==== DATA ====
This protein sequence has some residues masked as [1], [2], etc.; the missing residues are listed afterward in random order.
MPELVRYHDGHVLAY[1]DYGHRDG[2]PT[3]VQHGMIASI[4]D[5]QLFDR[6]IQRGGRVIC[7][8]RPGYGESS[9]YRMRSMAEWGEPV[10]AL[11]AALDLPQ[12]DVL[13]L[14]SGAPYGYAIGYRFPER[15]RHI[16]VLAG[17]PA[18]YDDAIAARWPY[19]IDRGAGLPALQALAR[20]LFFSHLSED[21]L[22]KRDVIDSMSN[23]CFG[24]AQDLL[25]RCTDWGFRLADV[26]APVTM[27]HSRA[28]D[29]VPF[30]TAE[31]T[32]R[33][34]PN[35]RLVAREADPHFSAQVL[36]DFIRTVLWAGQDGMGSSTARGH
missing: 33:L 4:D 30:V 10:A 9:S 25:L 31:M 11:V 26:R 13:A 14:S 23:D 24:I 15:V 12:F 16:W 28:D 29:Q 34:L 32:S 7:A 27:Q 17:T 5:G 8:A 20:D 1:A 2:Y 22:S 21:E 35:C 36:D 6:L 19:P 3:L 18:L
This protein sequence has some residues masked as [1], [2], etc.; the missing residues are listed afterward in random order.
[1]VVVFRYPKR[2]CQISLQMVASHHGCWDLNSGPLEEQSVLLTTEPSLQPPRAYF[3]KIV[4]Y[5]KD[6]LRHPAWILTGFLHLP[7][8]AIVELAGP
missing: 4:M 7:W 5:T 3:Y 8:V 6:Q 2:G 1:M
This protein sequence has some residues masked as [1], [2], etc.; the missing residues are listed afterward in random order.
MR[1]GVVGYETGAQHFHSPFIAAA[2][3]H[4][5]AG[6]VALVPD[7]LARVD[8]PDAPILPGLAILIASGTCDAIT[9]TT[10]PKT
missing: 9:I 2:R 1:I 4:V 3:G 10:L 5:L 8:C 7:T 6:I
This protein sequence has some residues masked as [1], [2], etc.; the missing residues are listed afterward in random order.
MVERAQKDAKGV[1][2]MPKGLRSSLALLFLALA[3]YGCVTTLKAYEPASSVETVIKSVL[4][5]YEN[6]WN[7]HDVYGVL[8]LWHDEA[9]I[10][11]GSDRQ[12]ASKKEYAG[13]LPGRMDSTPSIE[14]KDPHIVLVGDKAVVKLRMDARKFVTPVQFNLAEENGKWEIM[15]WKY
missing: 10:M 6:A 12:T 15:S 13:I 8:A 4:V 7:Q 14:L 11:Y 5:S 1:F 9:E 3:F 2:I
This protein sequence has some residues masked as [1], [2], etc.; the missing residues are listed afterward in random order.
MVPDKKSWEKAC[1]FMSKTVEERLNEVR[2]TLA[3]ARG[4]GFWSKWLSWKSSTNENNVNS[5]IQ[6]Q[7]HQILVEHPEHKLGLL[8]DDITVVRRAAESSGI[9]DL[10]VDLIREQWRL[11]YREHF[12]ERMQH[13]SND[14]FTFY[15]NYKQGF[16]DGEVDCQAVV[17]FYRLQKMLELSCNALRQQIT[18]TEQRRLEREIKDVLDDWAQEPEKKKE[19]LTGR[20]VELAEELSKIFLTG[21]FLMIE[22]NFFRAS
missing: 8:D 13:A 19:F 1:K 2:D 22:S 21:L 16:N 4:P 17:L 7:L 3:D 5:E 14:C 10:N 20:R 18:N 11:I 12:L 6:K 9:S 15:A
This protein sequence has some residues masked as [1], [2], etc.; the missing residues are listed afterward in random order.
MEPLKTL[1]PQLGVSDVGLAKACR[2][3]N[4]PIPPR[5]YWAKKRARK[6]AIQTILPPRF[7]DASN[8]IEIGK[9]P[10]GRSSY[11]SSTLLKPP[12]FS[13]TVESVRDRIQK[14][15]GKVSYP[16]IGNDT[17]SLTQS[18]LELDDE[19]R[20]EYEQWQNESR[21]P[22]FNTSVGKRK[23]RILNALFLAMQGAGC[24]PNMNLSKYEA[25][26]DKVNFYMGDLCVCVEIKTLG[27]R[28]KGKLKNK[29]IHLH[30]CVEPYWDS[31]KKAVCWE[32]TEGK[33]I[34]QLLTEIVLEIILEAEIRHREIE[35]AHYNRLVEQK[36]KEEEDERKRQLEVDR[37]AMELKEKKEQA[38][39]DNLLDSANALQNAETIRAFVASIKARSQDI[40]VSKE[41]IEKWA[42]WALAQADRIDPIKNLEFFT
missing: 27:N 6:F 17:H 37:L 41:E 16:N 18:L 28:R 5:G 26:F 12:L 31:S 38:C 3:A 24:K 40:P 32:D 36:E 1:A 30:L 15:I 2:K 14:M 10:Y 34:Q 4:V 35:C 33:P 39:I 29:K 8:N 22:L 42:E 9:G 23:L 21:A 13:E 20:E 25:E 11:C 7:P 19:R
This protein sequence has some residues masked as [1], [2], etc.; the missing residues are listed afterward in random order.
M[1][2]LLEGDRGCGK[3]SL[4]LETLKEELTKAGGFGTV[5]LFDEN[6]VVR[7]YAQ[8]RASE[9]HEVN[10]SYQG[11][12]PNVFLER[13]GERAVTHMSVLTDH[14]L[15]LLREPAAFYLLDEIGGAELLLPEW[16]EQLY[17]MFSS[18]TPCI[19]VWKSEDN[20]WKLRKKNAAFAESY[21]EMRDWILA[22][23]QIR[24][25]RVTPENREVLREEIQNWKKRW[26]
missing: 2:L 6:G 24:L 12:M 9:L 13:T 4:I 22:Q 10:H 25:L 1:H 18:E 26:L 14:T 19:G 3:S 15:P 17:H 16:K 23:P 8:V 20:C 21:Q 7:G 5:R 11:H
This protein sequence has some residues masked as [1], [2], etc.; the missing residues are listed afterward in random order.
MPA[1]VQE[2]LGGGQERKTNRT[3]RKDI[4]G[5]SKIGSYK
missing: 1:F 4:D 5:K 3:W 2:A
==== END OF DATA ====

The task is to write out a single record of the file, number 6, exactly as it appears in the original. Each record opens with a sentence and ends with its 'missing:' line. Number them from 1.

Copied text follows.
This protein sequence has some residues masked as [1], [2], etc.; the missing residues are listed afterward in random order.
MEPLKTL[1]PQLGVSDVGLAKACR[2][3]N[4]PIPPR[5]YWAKKRARK[6]AIQTILPPRF[7]DASN[8]IEIGK[9]P[10]GRSSY[11]SSTLLKPP[12]FS[13]TVESVRDRIQK[14][15]GKVSYP[16]IGNDT[17]SLTQS[18]LELDDE[19]R[20]EYEQWQNESR[21]P[22]FNTSVGKRK[23]RILNALFLAMQGAGC[24]PNMNLSKYEA[25][26]DKVNFYMGDLCVCVEIKTLG[27]R[28]KGKLKNK[29]IHLH[30]CVEPYWDS[31]KKAVCWE[32]TEGK[33]I[34]QLLTEIVLEIILEAEIRHREIE[35]AHYNRLVEQK[36]KEEEDERKRQLEVDR[37]AMELKEKKEQA[38][39]DNLLDSANALQNAETIRAFVASIKARSQDI[40]VSKE[41]IEKWA[42]WALAQADRIDPIKNLEFFT
missing: 27:N 6:F 17:H 37:L 41:E 16:N 18:L 28:R 5:G 26:F 12:L 31:S 38:C 3:A 24:K 40:P 32:D 36:E 1:A 30:L 15:I 2:K 14:M 10:Y 34:Q 4:V 35:C 33:P 39:I 29:K 8:N 22:L 42:E 9:G 23:L 21:A 13:E 20:E 25:E 11:C 7:P 19:R